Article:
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A Director of Public Health’s-eye-view of obesity

21st September 2016

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An obesity pandemic, with London at the top of the obesity league table of global cities

The world is hitting the peak of a truly global epidemic of obesity … and that makes it a pandemic. Most people don’t think of it that way, because unlike swine flu, the obesity pandemic is taking years to spread through the human race, not months. It may be a slow burn, but the death toll is way higher than any infectious pandemic we’ve ever seen. It’s affecting global populations in different ways; in low income countries for example the highest obesity rates are seen amongst the wealthiest, whilst in high income countries like the UK obesity rates are twice as high amongst the poorest compared with the well off.

The world’s scientists agree that however the obesity pandemic is playing out across the globe, the underlying cause is the same … it is a normal response, of normal human beings, to an environment that has become very, very abnormal. We haven’t become lazier, or greedier, since the 1980s. What has changed to some extent is the amount of energy we need to burn to get through the day, but what has changed dramatically is the amount of high energy, high fat, and very high sugar food that surrounds us.

When it comes to similar global cities – Paris, New York, Sydney, Madrid – London tops the obesity league table. London’s childhood obesity rates are worse than the rest of England, with over 22% of 10-11 year olds classified as obese.  Obesity will kill more of our children than smoking, alcohol and drugs, and if we don’t reverse the epidemic, then for the first time in hundreds of years, our children might experience a shorter life expectancy than their parents.

We have to do something to reverse the obesity epidemic in London, and given how long it will take, we have to start taking action now.  But what should we do? The research evidence is building up, and is starting to provide answers.  The bad news is, right now there is no single silver bullet that will cure or immunise against obesity.  The good news is that taking a ‘whole system approach’ to obesity looks like it could reverse the epidemic. What does that mean? It basically means doing lots of different things all at the same time.  Some of those things involve people changing their lifestyles, but most involve changing the environment – in lots of different ways, until a critical mass of changes is reached.

The changes that are likely to have the biggest impacts need to be taken by government. These are things like a sugar tax, banning price promotions (buy one, get one free) on high fat-high sugar food and drink, and reformulating the sugar content in food and drink. Where the government won’t act, London could take some of these actions, especially if the capital gets more devolved powers.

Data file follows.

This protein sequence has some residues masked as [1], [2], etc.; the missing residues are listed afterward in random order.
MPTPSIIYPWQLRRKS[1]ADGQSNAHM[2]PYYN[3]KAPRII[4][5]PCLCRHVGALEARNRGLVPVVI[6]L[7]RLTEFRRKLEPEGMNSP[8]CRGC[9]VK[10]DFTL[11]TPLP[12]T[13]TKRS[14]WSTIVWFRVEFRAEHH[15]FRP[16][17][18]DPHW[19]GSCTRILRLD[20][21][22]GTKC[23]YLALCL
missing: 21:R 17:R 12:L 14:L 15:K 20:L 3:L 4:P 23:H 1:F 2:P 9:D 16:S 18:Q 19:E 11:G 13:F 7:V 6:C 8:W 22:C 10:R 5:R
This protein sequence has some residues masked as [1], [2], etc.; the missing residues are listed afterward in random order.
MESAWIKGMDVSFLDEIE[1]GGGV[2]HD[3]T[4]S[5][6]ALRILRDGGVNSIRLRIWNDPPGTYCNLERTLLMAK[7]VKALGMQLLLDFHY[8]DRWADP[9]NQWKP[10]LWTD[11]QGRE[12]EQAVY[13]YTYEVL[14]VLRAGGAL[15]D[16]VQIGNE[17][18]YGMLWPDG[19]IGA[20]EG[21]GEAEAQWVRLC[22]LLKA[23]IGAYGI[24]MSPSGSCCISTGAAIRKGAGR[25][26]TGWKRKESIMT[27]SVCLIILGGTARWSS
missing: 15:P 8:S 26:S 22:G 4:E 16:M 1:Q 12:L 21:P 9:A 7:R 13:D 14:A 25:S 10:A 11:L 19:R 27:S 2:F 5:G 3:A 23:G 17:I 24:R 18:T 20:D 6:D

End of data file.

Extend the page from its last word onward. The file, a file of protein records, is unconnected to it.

But there are lots of things that local authorities can do to take a whole system approach to tackling obesity in their communities; If they get the support of their residents, their local NHS, schools, restaurants and food retailers, sports and leisure providers, businesses, property developers, faith and community groups … the whole system. But it starts and ends with people power.

What can London do about it? What can Londoners do?

A whole system approach to tackling the obesity epidemic in London has got to be about Londoners making changes to their lifestyle as well as bringing the environment we live in back to normal.  Making even small changes to our lives can shift even large amounts of excess weight over time. Every local council website has lots of information and advice that can help you, and Public Health England has recently launched ONE YOU, a website designed to help you improve your health. You can even download a SUGAR SMART app from the Appstore and Google Play that allows you to point your phone at a barcode to tell you how many cubes of sugar there are in thousands of different products.

But maybe the most important thing you can do, is to make your voice heard alongside millions of other Londoners and campaign to bring the environment that has made London an obesity capital back to normal.

Join the London Great Weight Debate in your local borough.  8.7 million voices supporting radical action on obesity sends a very powerful message to the Mayor of London, and to the government.  Look what people power did to make the government change its position on a sugary drinks tax.

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